If you want to keep your car battery healthy, and maximize the time before you have to shell out for a replacement, there are some reliable methods to do so. Using even one of these guidelines will help, but for the best results, it’s helpful to use them all.
1. Limit Short Drives
Short trips can put additional strain on your battery, because they don’t offer the chance for a sustained charge.
Once the car is started, the alternator charges the battery, but it takes time and elevated RPMs (revolutions per minute) to get the job done. On shorter trips, the battery doesn't get adequate time to fully charge.
2. Control the Temperature
If you can, keep the temperature of your vehicle stable (which in turn will keep your engine compartment, and thus your car battery temperature, stable).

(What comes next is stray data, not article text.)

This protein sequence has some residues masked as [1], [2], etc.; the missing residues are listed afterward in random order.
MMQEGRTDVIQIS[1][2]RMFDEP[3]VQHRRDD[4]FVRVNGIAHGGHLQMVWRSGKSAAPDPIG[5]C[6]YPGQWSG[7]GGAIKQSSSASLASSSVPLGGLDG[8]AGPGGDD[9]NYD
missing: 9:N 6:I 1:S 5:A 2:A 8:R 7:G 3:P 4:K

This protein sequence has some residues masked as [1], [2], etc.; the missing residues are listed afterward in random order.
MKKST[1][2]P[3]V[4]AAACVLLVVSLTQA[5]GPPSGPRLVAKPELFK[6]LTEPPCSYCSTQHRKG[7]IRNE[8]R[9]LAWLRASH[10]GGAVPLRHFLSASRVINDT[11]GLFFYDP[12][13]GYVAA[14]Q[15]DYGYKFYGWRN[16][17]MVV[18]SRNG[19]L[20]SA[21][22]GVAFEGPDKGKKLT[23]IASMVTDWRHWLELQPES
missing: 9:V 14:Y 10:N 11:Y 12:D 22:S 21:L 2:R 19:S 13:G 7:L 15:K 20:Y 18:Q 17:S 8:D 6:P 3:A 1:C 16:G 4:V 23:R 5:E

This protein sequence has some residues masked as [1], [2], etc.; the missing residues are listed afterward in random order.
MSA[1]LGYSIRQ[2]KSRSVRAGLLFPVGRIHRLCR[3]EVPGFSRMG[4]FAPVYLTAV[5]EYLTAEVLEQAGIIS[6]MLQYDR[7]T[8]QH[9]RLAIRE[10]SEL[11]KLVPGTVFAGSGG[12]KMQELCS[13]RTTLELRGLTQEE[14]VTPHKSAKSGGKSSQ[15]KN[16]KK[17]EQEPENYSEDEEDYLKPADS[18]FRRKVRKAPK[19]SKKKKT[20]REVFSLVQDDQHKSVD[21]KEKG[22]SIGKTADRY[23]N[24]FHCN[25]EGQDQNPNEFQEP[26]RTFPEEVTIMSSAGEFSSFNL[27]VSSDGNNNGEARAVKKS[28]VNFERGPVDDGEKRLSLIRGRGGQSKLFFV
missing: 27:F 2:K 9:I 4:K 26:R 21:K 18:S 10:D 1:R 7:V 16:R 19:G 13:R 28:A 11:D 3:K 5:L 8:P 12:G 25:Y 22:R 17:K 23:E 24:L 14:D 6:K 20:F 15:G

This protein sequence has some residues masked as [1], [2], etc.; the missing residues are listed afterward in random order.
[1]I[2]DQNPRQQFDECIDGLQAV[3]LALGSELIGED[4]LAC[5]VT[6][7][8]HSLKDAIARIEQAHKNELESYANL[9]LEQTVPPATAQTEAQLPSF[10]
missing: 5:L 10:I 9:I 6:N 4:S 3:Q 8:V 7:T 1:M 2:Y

This is most easily accomplished with a garage where you can keep the car out of the hot weather. Even if you don’t have a garage, parking in the shade wherever possible will still help.
3. Clean Off Corrosion
Every so often, take a look at your car battery terminals. If there’s corrosion visible, give it a clean. Always use protective gear: rubber gloves, an apron and eye protection are worthwhile precautions.
Remove the battery from the car, and scrub the terminals with a wire brush. You can purchase battery contact cleaner from your local auto supply store, or you can use a solution of warm water and baking soda.
4. Use a Battery Maintainer
These small electronic gadgets are often affordable and easily stored, either in your garage or in the trunk of your car. When plugged into a standard outlet, they provide a slow trickle of electricity to the battery, ensuring it has optimal charge at all times, and switching off when the optimal level has been reached.
Some devices will also include a charging function to bring a depleted battery up to full charge quickly.